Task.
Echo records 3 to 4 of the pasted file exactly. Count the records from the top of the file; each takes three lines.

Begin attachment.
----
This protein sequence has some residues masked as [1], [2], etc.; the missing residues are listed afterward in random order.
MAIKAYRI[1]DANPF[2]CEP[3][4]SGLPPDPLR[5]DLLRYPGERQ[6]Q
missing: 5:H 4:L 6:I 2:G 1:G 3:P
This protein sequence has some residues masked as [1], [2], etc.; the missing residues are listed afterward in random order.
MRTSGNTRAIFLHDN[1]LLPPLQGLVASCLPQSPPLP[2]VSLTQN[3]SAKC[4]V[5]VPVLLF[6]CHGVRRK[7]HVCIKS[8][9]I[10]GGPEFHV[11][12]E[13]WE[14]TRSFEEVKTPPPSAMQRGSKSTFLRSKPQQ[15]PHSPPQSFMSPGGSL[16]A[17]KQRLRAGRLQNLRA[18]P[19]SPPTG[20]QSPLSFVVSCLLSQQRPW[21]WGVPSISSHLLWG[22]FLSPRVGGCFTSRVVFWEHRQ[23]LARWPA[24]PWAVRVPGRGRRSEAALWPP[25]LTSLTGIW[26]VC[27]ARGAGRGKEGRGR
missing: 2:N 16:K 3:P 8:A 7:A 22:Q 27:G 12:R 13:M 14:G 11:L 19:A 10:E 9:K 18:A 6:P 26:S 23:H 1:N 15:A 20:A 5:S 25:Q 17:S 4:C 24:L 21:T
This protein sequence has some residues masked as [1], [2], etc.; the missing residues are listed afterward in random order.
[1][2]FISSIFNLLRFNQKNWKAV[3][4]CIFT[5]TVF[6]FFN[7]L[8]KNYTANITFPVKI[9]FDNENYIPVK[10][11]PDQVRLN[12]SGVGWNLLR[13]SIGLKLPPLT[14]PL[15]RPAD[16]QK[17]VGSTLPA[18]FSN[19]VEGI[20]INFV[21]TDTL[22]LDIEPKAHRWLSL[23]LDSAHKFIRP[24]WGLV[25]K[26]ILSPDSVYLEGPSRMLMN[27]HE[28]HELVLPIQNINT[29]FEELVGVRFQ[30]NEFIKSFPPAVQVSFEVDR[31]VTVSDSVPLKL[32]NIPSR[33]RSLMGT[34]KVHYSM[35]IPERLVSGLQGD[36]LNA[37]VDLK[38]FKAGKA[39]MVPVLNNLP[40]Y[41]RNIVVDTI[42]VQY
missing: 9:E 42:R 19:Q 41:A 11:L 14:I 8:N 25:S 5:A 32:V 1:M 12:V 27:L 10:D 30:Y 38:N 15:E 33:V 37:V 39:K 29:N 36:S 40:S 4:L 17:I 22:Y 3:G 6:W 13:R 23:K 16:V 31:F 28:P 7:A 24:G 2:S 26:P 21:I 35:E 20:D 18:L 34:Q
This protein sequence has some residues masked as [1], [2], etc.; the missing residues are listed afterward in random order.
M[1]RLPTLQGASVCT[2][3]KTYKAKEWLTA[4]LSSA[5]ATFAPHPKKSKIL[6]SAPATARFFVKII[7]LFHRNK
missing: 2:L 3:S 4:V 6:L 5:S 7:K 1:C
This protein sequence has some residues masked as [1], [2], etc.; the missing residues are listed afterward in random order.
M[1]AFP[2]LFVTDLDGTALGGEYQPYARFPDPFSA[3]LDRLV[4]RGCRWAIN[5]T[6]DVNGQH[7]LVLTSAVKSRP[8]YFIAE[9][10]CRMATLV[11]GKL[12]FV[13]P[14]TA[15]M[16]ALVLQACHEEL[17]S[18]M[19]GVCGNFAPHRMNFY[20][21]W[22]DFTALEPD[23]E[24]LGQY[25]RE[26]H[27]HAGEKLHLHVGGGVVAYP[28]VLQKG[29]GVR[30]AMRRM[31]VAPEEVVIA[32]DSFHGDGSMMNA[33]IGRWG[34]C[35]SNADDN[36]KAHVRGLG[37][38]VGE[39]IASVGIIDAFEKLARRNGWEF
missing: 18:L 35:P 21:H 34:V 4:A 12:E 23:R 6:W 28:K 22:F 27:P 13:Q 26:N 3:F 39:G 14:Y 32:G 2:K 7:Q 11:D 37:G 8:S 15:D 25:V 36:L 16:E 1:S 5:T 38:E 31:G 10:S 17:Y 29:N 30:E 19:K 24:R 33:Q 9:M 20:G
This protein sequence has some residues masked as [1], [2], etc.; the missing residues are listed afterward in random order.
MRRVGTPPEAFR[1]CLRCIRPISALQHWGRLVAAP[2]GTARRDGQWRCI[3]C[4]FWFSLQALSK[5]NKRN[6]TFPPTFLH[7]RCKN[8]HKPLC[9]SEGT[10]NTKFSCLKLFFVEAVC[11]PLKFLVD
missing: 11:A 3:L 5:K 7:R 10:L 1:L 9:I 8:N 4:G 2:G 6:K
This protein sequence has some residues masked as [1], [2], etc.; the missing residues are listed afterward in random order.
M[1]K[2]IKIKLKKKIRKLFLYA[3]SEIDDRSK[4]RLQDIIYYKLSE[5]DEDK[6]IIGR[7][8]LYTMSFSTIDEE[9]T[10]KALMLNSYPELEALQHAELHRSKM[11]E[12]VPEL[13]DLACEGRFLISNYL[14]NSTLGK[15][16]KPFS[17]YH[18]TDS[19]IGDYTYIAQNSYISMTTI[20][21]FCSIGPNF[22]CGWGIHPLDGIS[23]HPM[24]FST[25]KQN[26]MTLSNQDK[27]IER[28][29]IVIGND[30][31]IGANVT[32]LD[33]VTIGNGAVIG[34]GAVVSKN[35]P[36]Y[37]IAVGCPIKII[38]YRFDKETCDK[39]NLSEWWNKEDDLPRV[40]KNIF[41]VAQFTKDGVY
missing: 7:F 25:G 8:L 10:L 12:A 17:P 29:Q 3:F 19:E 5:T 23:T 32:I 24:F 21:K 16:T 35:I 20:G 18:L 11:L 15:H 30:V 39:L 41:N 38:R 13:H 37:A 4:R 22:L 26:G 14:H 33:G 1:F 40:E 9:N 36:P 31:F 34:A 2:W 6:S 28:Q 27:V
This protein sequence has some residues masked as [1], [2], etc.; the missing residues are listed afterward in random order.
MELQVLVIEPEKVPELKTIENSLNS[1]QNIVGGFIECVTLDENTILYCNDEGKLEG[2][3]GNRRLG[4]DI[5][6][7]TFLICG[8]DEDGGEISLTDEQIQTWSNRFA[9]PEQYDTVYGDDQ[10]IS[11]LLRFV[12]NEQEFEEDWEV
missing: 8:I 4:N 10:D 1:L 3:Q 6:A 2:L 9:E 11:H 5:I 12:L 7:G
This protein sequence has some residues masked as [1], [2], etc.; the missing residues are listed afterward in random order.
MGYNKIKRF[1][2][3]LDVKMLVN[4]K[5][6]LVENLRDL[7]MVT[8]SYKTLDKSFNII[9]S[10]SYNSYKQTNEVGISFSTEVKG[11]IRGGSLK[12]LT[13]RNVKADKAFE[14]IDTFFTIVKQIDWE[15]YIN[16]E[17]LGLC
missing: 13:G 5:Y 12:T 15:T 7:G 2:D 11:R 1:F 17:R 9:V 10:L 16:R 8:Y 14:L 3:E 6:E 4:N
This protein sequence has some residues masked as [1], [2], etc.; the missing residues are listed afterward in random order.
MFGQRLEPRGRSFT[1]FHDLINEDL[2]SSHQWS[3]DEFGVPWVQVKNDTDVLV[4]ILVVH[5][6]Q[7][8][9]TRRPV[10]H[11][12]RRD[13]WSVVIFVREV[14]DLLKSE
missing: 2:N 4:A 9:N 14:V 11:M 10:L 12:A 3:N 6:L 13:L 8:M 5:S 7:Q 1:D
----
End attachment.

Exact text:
This protein sequence has some residues masked as [1], [2], etc.; the missing residues are listed afterward in random order.
[1][2]FISSIFNLLRFNQKNWKAV[3][4]CIFT[5]TVF[6]FFN[7]L[8]KNYTANITFPVKI[9]FDNENYIPVK[10][11]PDQVRLN[12]SGVGWNLLR[13]SIGLKLPPLT[14]PL[15]RPAD[16]QK[17]VGSTLPA[18]FSN[19]VEGI[20]INFV[21]TDTL[22]LDIEPKAHRWLSL[23]LDSAHKFIRP[24]WGLV[25]K[26]ILSPDSVYLEGPSRMLMN[27]HE[28]HELVLPIQNINT[29]FEELVGVRFQ[30]NEFIKSFPPAVQVSFEVDR[31]VTVSDSVPLKL[32]NIPSR[33]RSLMGT[34]KVHYSM[35]IPERLVSGLQGD[36]LNA[37]VDLK[38]FKAGKA[39]MVPVLNNLP[40]Y[41]RNIVVDTI[42]VQY
missing: 9:E 42:R 19:Q 41:A 11:L 14:I 8:N 25:S 5:A 32:V 1:M 12:V 27:L 10:D 30:Y 38:N 15:E 33:V 37:V 39:K 29:N 36:S 40:S 4:L 17:I 22:Y 3:G 6:W 13:R 23:K 16:V 31:F 28:P 7:A 24:G 2:S 26:P 21:I 35:E 20:D 18:L 34:Q
This protein sequence has some residues masked as [1], [2], etc.; the missing residues are listed afterward in random order.
M[1]RLPTLQGASVCT[2][3]KTYKAKEWLTA[4]LSSA[5]ATFAPHPKKSKIL[6]SAPATARFFVKII[7]LFHRNK
missing: 2:L 3:S 4:V 6:L 5:S 7:K 1:C